Project 3 uses a nonhuman primate model of early life stress (ELS) in the form of adverse early care to provide information on its neurodevelopmental impact using methods that cannot be used with the very young children studied in the Center's human projects (1 &2). By nesting our rhesus project in the context of comparable work on young children exposed to ELS, and by using comparable measures of behavior and physiology across species, we are in a unique position to use the neurodevelopmental findings to understand the neural systems impacted by ELS in young primates. We have chosen a nonhuman model of adverse early care, maternal maltreatment, with striking resemblance to human maltreatment. The targeted developmental period in Project 3 is birth through 18 mos, which corresponds to the birth to 6-7 yr period targeted in our human projects. In both species this developmental period is one of rapid brain development believed to be vulnerable to ELS impact. Project 3 will assess all Center aims: (1) to test the hypothesis that ELS sensitizes developing stress- and threat-response systems and alters the development of prefrontal circuits involved in emotion- and attention-regulation;and (2) to examine the dimensions of caregiving associatedwith this sensitization of stress- and threat-response systems. Project 3 shares aims and methods with Projects 1 (foster care) and 2 (post-institutionalization).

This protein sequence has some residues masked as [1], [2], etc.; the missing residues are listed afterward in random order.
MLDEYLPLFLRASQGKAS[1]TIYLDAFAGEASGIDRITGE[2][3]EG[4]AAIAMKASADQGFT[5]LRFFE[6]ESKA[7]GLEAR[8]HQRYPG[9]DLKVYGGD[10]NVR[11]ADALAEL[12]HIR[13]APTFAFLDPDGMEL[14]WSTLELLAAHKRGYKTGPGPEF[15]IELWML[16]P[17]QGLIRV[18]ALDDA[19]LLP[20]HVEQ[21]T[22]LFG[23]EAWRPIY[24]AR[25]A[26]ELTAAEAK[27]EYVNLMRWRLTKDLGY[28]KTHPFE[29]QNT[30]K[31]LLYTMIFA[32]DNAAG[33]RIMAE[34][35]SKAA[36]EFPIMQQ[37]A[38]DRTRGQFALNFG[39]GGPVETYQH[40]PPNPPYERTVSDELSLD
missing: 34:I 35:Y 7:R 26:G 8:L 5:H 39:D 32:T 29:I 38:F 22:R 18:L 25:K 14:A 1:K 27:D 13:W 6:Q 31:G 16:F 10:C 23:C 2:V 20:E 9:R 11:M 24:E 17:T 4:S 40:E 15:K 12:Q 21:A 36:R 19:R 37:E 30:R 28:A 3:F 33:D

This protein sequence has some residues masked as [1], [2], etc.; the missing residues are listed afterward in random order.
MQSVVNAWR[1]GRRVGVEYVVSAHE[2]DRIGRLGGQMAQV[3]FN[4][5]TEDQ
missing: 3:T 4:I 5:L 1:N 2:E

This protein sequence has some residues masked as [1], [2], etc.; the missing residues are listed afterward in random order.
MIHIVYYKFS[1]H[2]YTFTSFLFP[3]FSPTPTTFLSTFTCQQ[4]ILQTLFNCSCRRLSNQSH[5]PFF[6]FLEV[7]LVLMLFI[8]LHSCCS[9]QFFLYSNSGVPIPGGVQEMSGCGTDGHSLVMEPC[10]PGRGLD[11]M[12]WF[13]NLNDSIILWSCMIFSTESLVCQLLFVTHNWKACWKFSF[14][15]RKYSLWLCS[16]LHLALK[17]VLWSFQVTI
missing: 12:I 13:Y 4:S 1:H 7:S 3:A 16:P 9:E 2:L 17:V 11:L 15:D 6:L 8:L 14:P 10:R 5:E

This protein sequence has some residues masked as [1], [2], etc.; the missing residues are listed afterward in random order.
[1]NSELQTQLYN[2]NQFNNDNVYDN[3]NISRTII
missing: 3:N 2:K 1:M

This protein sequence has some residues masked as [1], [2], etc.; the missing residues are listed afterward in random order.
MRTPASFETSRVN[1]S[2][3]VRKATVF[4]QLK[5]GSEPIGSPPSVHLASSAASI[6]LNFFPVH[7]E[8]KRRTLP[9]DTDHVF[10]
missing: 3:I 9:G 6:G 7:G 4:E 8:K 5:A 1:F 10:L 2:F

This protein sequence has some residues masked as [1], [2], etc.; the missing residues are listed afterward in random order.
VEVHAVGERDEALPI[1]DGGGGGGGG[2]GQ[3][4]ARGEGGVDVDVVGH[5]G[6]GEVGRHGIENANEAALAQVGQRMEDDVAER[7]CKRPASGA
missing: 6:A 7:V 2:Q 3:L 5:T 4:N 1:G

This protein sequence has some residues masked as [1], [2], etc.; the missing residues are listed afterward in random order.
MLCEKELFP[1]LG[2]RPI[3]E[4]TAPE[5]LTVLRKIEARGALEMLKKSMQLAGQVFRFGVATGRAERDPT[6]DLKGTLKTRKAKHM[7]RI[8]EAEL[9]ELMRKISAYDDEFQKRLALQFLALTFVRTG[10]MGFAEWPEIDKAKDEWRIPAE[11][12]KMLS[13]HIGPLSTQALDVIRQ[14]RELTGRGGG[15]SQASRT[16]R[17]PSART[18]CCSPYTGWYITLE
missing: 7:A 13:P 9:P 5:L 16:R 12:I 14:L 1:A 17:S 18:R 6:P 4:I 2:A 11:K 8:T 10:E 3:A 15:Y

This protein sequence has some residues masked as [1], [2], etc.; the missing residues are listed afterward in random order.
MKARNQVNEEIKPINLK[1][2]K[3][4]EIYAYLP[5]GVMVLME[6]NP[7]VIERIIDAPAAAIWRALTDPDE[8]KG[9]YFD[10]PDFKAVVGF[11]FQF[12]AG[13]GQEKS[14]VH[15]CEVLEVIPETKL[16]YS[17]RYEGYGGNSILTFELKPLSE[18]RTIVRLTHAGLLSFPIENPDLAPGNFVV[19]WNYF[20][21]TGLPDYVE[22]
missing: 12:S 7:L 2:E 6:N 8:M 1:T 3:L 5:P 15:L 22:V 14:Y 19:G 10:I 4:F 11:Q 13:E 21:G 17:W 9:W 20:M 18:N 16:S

In Aim 1 stress system activity is assessed using plasma cortisol and ACTH and CSF measures of neuropeptides (CRF, AVP) and moncaminergic function;alterations in emotional behavior (fear, anxiety) are assessed from observations in the social groups and laboratory challenges; prefrontal attention- and behavior-regulatory function is assessed using tasks of attention regulation (ID/ED shift), impulsivity (Object Retrieval/Detour) and inhibitory control of behavior (Reinforcer Devaluation); effects of ELS on neurodevelopment are assessed by structural MRI, DTI and MRS.
In Aim 2, caregiving behavior is assessedfocusing on the sensitivity and rejection dimensions from observations in the social groups and from videotapes using qualitative ratings. This project draws all five cores of the Center.

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University of Minnesota Twin Cities
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